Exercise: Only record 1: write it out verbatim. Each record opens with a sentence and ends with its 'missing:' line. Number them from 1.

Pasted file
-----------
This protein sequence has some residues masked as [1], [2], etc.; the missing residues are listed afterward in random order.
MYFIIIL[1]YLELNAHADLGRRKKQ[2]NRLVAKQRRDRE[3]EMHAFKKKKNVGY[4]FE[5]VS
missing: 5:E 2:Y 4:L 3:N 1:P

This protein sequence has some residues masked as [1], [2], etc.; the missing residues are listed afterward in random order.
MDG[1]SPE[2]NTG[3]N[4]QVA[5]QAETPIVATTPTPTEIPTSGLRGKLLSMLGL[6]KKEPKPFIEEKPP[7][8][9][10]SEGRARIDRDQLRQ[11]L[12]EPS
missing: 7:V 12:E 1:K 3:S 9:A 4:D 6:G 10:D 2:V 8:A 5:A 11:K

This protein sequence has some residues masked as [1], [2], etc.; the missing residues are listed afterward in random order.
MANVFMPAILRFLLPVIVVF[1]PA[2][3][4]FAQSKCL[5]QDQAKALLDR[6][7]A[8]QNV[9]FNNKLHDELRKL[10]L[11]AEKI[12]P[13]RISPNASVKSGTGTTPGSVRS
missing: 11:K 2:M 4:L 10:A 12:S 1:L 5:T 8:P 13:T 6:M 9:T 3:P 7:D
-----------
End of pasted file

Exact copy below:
This protein sequence has some residues masked as [1], [2], etc.; the missing residues are listed afterward in random order.
MYFIIIL[1]YLELNAHADLGRRKKQ[2]NRLVAKQRRDRE[3]EMHAFKKKKNVGY[4]FE[5]VS
missing: 5:E 2:Y 4:L 3:N 1:P